The neighborhoods of New Orleans have given rise to an extraordinary outpouring of important writing. Over the last century and a half or so, these stories and songs have given the city its singular place in the human imagination. This book leads the reader along five thoroughfares that define different parts of town – Royal, St. Claude, Esplanade, Basin, and St. Charles – to explore how the writers who lived around them have responded in closely related ways to the environments they share. On the outskirts of New Orleans today, the city's precarious relation to its watery surroundings and the vexed legacies of race loom especially large. But the city's literature shows us that these themes have been near to hand for New Orleans writers for several generations, whether reflected through questions of masquerade, dreams of escape, the innocence of children, or the power of money or violence or memory.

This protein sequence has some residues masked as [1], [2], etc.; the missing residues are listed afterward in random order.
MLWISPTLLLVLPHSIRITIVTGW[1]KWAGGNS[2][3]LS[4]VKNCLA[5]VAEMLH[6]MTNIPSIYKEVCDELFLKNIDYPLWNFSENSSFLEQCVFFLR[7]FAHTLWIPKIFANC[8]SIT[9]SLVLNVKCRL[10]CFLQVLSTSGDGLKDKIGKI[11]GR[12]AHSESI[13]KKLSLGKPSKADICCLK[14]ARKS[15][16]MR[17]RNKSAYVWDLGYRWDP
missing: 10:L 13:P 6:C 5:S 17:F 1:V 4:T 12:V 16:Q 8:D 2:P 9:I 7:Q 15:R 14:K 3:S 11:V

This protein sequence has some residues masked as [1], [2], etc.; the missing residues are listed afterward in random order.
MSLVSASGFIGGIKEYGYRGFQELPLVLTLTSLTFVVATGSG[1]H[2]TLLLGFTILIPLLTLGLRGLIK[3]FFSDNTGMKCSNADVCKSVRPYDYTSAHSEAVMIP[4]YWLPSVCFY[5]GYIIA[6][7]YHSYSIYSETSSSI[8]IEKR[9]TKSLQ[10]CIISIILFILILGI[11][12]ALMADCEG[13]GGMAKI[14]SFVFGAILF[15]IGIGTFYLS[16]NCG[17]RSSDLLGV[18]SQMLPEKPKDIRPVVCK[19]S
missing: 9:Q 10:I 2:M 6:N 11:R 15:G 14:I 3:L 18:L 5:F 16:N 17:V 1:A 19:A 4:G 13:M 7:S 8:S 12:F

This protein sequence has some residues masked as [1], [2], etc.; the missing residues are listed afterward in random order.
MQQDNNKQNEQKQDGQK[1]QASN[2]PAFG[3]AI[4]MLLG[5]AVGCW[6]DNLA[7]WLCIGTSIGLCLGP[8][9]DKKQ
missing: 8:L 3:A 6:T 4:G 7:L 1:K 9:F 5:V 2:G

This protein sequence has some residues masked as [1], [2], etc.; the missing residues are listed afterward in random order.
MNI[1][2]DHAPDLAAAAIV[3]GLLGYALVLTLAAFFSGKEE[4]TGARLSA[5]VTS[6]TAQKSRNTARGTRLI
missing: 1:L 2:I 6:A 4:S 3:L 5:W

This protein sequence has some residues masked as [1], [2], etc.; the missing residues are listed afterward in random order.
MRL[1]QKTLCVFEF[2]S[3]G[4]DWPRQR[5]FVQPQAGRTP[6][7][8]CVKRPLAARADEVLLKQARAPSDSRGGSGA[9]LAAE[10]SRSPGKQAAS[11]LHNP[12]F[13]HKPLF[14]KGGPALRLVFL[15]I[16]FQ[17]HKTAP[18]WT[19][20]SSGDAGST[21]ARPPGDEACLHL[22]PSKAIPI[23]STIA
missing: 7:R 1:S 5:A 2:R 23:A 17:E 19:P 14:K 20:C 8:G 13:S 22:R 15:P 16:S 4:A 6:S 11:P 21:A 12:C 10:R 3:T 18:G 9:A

T. R. Johnson is a Professor of English and Weiss Presidential Fellow. He has taught at the University of New Orleans, Boston University, and the University of Louisville, and has been teaching at Tulane since 2004.